On the most recent installment of Architectural Digest’s “Open Door” series, Shonda Rhimes takes us inside of her New York apartment. We see her living room that doubles as an office, her dining room/library where a TV is mounted on a Murphy bed, her kitchen, and a guest room. Much like when watching her television shows, I enjoyed having her explain everything to me while also thinking, “Damn there’s a lot going on in here.” But there was one issue: amid all the clashing textiles and statement chandeliers, what we pointedly do not see is her bedroom.
When a celebrity would show us their bedroom on MTV Cribs, the common refrain was: This is where the magic happens. Well, the magic has died. Not enough famous people giving tours of their houses want to show us their bedrooms, and it’s a real bummer for nosy people like me.
Last month, when Gwyneth Paltrow invited the public to gawk at her enormous Montecito home, we got several stories about her time in London as an “ex-pat” but nothing about how a bedroom is a space for healing or whatever. A tour of Alicia Keys and Swizz Beatz’s all-glass, oceanside mansion included a piano performance from Keys and a plug for Bang & Olufsen televisions, but denied us what is probably the breathtaking view from their master suite. Dakota Johnson would rather tell a lie about how much she loves limes than show us where she’s counting sheep at night.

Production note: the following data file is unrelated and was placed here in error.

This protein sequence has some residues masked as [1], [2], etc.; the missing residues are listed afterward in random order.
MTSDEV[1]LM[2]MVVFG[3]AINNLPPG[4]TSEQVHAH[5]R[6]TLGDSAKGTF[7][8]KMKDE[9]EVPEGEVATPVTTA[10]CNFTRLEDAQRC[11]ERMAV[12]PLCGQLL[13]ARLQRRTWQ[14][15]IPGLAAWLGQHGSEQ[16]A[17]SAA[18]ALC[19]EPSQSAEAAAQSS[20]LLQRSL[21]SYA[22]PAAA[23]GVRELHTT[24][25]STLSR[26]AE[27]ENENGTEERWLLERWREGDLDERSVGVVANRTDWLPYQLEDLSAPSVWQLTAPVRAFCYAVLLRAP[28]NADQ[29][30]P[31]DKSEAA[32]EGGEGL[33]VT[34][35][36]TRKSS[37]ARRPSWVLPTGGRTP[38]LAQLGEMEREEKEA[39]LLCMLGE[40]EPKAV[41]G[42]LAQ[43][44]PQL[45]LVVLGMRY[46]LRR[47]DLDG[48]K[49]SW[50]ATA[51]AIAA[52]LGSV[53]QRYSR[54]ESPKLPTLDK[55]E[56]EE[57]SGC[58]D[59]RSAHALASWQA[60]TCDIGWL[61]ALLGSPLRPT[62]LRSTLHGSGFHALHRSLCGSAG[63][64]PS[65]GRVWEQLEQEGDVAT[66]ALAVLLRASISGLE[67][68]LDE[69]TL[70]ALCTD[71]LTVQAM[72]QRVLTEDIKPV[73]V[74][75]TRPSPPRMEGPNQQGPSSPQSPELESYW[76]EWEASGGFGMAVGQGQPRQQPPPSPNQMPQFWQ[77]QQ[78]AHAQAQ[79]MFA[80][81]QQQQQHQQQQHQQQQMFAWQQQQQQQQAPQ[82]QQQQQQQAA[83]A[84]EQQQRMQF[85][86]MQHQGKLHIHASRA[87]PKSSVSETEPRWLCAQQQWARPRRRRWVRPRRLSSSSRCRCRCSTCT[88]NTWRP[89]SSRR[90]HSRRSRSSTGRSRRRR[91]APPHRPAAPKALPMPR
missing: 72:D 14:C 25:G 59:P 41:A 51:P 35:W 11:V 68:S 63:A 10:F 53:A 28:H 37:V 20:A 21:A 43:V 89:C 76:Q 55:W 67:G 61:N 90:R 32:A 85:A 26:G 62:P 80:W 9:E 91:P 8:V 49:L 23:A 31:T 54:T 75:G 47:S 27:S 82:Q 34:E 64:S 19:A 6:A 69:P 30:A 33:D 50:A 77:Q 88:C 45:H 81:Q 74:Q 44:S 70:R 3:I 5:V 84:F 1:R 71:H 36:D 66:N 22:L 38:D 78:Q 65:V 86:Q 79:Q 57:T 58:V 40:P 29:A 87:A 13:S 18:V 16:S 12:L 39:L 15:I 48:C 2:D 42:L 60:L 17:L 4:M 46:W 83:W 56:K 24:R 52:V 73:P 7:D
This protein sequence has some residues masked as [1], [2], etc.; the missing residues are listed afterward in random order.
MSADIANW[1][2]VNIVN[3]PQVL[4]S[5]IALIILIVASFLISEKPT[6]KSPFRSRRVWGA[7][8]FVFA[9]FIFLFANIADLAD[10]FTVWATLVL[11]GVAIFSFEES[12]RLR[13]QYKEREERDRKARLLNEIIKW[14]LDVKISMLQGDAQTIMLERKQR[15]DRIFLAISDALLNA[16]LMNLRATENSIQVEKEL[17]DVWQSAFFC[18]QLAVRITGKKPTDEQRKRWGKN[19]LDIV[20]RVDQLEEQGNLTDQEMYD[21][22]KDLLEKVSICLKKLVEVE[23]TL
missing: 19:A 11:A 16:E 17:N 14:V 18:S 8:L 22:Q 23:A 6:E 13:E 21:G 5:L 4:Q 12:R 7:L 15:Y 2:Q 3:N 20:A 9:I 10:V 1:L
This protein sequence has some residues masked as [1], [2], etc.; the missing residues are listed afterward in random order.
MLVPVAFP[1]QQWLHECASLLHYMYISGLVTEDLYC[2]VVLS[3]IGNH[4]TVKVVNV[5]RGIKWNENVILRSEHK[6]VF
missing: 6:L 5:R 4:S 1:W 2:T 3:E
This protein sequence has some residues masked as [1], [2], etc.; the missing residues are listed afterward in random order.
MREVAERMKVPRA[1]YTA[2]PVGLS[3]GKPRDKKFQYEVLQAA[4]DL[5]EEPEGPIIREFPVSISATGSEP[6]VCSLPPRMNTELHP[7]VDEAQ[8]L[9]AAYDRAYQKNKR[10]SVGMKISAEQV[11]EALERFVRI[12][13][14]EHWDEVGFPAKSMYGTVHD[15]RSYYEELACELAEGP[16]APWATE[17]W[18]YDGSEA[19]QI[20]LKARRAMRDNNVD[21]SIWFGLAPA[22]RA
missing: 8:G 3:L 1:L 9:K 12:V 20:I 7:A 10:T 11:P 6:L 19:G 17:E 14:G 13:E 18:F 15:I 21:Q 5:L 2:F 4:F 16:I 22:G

What are they hiding in there? Or is it some kind of “boundary” they’re trying to set with the public? We’re already in your literal house — just show me the bedroom. The only way I can justify these bedroom omissions is to imagine that these freaks are hiding some weird sex thing they have prominently featured in the boudoir. Perhaps a swing, or a man in a gimp suit who gets paid to stand in the corner all day. Oh, that sounds unlikely? Prove it.
When celebrities on “Open Door” do show us their bedrooms, they are mostly boring, which I think lends credence to my sex thing theory. The most interesting aspect of Kendall Jenner’s bedroom is that my colleague Darcie Wilder’s book is prominently featured on a bench.
Whatever the case may be, I need it to change. Some of my most indelible memories of watching MTV Cribs as a child were seeing that Missy Elliott had submarine doors that led to a bedroom with a racecar bed and that Shaq was so big that he needed to have a custom bed made (it was a circle, too). Now that’s what I call a revealing tidbit.
Perhaps celebrities just want to be more guarded. In an era where what counts for vulnerability is posting an Instagram story about menstrual cramps, why would they need to show us their most private space? I don’t care — I still want to see the bedrooms. And you know what, while we’re here, I want them to be cluttered. Representation matters.